A Retrospective Review of a Comprehensive Cohort of Septic Shock: Assessment of Critical Determinants of Outcome
Septic shock remains the dominant cause of death in ICU's of the developed world with approximately 400,000 cases annually in the US and another 20,000 annually in Canada. While many retrospective and prospective reviews of septic shock patients have been undertaken worldwide, many key questions remain unanswered. These questions include the true incidence, associated morbidity and mortality of septic shock in North America, key factors associated with successful management and markers suggesting a high probability of a complicated clinical course. Part of the reason for the persistence of these questions, is the fact that previous and ongoing reviews of septic shock and severe sepsis have been either limited in number (typically <150) or biased by the need to be eligible for specific clinical trials (typically, non-eligible patients have not been followed and had data collected.
We propose to examine specific questions within a temporally comprehensive cohort of septic shock patients by review of individual charts using a defined data-extraction template.
|Study Design:||Observational Model: Case-Only
Time Perspective: Retrospective
|Official Title:||A Retrospective Review of a Comprehensive Cohort of Septic Shock: Assessment of Critical Determinants of Outcome|
- Outcome as determined by treatment choices [ Time Frame: Participants will be followed for the Average length of hospital stay 4-5 weeks ] [ Designated as safety issue: No ]
Analysis will be used to examine critical therapeutic elements of outcome (choice of antibiotics, rapidity of initiation, use of multiple drug combinations, choice and speed of initiation of pressors, choice and degree of fluid resuscitation, etc).
Preliminary analysis of data from 2800 charts suggests an annual incidence of incidence of septic shock in North America (without adjustment for age, sex or socioeconomic status) of approximately 175,000 annual cases, a lower number than has been suggested in some other studies. Further preliminary analysis suggests there is a critical relationship between rapidity of antibiotic initiation and source control implementation following onset of hypotension and outcome in septic shock (Kumar et al, CCM 2006).
- Vasopressor use as a predictor of complications [ Time Frame: Participants will be followed for the Average length of hospital stay 4-5 weeks ] [ Designated as safety issue: No ]
1. utility of persistence or increase of vasopressor needs over the 1st 24 hours of shock as a predictor of a complicated ICU course (ICU duration > 1 week) or death.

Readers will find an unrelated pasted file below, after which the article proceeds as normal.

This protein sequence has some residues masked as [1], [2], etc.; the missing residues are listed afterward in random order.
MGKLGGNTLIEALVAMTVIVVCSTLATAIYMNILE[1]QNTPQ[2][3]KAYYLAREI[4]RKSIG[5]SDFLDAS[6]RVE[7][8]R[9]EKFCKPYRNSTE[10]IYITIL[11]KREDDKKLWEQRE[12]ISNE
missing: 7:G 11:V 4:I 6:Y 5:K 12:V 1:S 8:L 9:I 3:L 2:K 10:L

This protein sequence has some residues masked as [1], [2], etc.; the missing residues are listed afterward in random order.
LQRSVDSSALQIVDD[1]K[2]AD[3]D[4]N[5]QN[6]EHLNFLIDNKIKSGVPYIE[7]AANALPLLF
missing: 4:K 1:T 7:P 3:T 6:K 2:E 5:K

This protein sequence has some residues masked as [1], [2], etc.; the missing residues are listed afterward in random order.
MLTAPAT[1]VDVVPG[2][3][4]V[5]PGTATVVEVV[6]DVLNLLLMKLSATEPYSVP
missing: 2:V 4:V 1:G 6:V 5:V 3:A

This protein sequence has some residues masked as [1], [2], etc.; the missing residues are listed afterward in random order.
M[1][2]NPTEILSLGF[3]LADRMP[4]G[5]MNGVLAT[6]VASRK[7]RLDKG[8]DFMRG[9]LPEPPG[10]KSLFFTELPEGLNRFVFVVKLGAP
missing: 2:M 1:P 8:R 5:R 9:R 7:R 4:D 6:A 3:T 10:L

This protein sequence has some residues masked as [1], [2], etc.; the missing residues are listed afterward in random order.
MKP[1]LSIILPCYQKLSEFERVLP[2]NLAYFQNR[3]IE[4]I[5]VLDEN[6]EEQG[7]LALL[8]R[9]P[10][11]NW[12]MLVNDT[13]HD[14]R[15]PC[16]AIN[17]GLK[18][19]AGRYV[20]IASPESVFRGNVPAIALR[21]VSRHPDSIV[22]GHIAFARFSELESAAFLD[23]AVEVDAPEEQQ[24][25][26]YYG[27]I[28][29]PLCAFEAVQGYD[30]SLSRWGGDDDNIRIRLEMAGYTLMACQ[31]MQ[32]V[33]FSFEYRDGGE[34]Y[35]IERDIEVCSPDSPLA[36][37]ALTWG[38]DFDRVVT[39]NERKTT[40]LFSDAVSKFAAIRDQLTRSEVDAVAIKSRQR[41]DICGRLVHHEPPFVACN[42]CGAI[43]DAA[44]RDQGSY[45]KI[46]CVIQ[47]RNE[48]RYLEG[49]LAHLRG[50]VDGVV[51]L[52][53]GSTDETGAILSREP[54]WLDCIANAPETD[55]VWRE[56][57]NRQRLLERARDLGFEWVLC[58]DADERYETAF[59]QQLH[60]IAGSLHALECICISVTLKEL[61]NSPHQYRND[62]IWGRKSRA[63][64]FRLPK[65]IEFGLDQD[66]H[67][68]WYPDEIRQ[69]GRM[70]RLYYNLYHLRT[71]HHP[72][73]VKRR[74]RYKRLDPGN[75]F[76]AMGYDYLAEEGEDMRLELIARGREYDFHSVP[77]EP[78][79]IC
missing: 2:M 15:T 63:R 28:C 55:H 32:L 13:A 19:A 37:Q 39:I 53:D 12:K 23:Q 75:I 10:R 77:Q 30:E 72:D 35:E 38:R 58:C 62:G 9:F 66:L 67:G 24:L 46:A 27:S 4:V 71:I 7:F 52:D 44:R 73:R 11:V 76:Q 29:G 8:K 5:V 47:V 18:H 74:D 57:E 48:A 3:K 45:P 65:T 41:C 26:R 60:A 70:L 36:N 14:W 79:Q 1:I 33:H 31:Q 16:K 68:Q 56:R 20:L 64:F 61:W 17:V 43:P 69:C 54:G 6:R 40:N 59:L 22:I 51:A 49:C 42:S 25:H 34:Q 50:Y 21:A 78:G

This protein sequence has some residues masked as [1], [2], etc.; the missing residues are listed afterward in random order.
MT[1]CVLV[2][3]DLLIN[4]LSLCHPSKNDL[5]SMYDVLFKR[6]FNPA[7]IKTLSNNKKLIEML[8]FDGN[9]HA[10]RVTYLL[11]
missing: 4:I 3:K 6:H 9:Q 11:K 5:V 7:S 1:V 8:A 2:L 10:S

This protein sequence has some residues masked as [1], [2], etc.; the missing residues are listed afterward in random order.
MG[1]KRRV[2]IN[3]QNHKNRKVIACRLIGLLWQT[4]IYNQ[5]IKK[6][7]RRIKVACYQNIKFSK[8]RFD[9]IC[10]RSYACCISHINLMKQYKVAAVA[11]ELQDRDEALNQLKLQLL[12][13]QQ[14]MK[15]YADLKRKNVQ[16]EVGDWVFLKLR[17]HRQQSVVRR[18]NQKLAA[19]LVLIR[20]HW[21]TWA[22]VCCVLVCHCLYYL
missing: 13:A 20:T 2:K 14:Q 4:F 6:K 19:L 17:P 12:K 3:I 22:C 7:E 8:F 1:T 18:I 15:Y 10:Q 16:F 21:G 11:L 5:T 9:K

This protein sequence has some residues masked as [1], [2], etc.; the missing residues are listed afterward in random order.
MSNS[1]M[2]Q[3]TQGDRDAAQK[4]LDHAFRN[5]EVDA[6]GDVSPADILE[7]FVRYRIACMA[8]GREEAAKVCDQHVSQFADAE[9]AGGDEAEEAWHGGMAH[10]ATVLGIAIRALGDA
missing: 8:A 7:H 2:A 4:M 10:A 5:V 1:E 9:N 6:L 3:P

Captured in the data collection tool
- Elements that predict complications in ICU [ Time Frame: Participants will be followed for the Average length of hospital stay 4-5 weeks ] [ Designated as safety issue: No ]
2.assessment of initial biochemical parameters, co-morbidities and new onset organ failure at admission as predictors of a complicated ICU course (ICU duration > 1 week) and death.
Measured by the data collection tool
|Study Start Date:||December 2003|
|Estimated Study Completion Date:||July 2018|
|Estimated Primary Completion Date:||January 2018 (Final data collection date for primary outcome measure)|
- Determination of impact of rapidity of implementation of antibiotic therapy, source control (where required) and fluid resuscitation on mortality of septic shock
- Utility of persistence or increase of vasopressor needs over the 1st 24 hours of shock as a predictor of a complicated ICU course (ICU duration > 1 week) or death
- Assessment of initial biochemical parameters, co-morbidities and new onset organ failure at admission as predictors of a complicated ICU course (ICU duration > 1 week) and death
Data Collection: Data collection would be performed by a combination of study nurses and 2nd or 3rd year medical students hired for the summer for this research project. Research nurses and student will be trained by the principal investigator. A minimum of 10% of the charts will be randomly audited by the principal investigator to ensure appropriate data extraction. This will allow the PI to review and correct any discrepant coding issues and judge specific questions (e.g. appropriateness of antibiotics/presence of effective antibiotics or not).
Data Collection Tool: Attached. In addition, data in the ICU registry includes basic epidemiologic data (age, sex, all pertinent medical/surgical comorbidities/risk factors, etc) as well as all Apache II
Please refer to this study by its ClinicalTrials.gov identifier: NCT01775956
|Contact: Anand Kumar, MDfirstname.lastname@example.org|
|Contact: Wendy Janz, RNemail@example.com|
|Health Sciences Centre, Winnipeg||Recruiting|
|Winnipeg, Manitoba, Canada, R3A 1R9|
|Contact: Wendy Janz, RN 204-787-1405 firstname.lastname@example.org|
|Principal Investigator:||Anand Kumar, MD||University of Manitoba|